Potent women field lines up at Prescient Freedom Paddle

A potent lineup at the Prescient Freedom Paddle means the women’s race on Saturday is looking like turning into a fascinating battle for the 2024 title in the annual race around Robben Island.

A field packed with some of South Africa’s top surfski and canoeing stars means this year’s women’s race looks like being an intriguing struggle for victory in the prestigious 27km ocean racing event.

In a women’s field littered with World Championship medals, the crew to beat looks sure to be the defending champion combination of the vastly experienced Michelle Burn and her young rising-star partner, Saskia Hockly.

Burn won the 2021 Ocean Racing World Championships in Spain, while Hockly won the junior title at the same event. The talented 20-year-old “junior” partner in the combination has also won five world championship silver and bronze medals in the junior, U23 and senior paddling World Championships over the past three years.

Last year the Durban pair had to overcome a terrible start which saw them struggle off the line in last place, but, in big headwind conditions to Robben Island, they caught their women’s rivals at the historic landmark, and in the downwind dice back to Oceana eked out a 36-second victory.

Last year’s runners up, Candice Starr and Kira Bester, have split up, but both are now part of two potent combinations that have the pedigree to beat Hockly and Burn in what looks likely to be an intriguing no-holds-barred three-way dice.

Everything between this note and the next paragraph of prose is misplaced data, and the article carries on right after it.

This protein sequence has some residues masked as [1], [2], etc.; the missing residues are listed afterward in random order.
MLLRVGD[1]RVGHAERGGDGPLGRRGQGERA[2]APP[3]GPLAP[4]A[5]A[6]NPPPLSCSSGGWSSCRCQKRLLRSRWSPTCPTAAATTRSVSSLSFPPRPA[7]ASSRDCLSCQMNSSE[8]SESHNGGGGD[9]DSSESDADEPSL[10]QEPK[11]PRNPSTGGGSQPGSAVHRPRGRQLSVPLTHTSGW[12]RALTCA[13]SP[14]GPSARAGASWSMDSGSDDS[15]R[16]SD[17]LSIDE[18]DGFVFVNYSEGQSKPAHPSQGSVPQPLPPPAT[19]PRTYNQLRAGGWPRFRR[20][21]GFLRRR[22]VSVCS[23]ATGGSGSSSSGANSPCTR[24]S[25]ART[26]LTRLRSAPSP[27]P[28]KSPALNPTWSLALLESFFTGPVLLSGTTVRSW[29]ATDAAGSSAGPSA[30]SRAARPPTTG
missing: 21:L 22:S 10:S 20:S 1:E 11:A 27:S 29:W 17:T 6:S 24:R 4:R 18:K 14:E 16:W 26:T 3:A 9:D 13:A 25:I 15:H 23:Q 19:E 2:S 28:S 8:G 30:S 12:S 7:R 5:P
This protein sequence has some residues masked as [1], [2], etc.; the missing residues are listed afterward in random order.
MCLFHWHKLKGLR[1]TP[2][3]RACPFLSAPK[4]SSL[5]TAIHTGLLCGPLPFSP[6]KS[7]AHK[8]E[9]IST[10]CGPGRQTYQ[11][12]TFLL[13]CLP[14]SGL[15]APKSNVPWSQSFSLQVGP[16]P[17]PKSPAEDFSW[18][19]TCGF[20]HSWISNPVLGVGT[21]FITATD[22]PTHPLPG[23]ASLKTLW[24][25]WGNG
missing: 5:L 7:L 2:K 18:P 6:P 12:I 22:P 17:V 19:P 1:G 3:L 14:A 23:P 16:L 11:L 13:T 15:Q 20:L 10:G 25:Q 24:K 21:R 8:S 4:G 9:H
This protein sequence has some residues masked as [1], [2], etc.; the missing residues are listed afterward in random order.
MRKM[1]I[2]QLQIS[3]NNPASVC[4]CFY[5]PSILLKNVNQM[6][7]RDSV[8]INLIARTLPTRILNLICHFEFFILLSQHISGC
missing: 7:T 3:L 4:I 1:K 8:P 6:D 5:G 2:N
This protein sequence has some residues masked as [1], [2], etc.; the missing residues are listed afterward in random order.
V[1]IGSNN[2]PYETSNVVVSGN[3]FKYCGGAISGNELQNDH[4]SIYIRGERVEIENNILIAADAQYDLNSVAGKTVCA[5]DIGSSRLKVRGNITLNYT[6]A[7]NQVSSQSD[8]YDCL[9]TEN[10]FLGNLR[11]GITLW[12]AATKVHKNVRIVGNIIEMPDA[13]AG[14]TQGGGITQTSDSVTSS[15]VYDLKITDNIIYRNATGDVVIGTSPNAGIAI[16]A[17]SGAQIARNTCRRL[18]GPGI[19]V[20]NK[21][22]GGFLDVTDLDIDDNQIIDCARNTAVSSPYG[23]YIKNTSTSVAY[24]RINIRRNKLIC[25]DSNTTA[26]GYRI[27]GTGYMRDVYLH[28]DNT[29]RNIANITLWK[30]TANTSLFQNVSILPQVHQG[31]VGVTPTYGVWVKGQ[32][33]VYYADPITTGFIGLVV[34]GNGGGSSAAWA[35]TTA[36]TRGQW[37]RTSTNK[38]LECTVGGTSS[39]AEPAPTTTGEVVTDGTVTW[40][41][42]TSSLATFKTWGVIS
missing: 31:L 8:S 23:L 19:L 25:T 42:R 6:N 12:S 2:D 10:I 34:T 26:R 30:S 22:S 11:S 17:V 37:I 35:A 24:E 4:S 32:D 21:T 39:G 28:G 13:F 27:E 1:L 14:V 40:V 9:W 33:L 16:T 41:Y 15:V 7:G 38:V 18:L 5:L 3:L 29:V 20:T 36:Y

Starr (formerly Murray), also the 2021 event champion with Bester, has joined forces with Melanie van Niekerk in a team that is sure to be in contention. Van Niekerk has won four mixed doubles titles at the race and this will be her first venture into the women’s race.

Bester, the current World U23 World Champion after finishing third overall at the World Ocean Racing Champs in Perth late last year, has joined forces with two-time race winner Pippa McGregor. McGregor often falls into the shadow of her illustrious husband Hank, but is a tough competitor in her own right and this pairing is certain to be fighting for victory.

Two other crews who are likely to be near the leading trio, but this year may just find the pace a bit too hot up front, are the Nicole “Nix” Birkett and Jenna Nisbett team, and current junior Canoe Marathon World Champions Geogia Singe and Holly Smith.

Entrants have the option of two distances on Freedom Day. The majority of the field on Saturday will tackle the 27km route, which takes all competitors on the historic route from the Oceana Power Boat Club, around Robben Island and back to the start.

The additional shorter 10km route, introduced in 2023, is sanctioned by Lifesaving SA and caters for those paddlers and lifeguards who are not confident enough for the long, open-water route around Robben Island. That course begins from Oceana but takes paddlers west along the coastline to a turning buoy off Sea Point, before returning to the start/finish area.

The event is open to all human paddle-powered craft that are seaworthy enough to complete the course. This includes surfskis, lifesaving paddle boats, stand-up paddle boards, ocean skulls and ocean kayaks.

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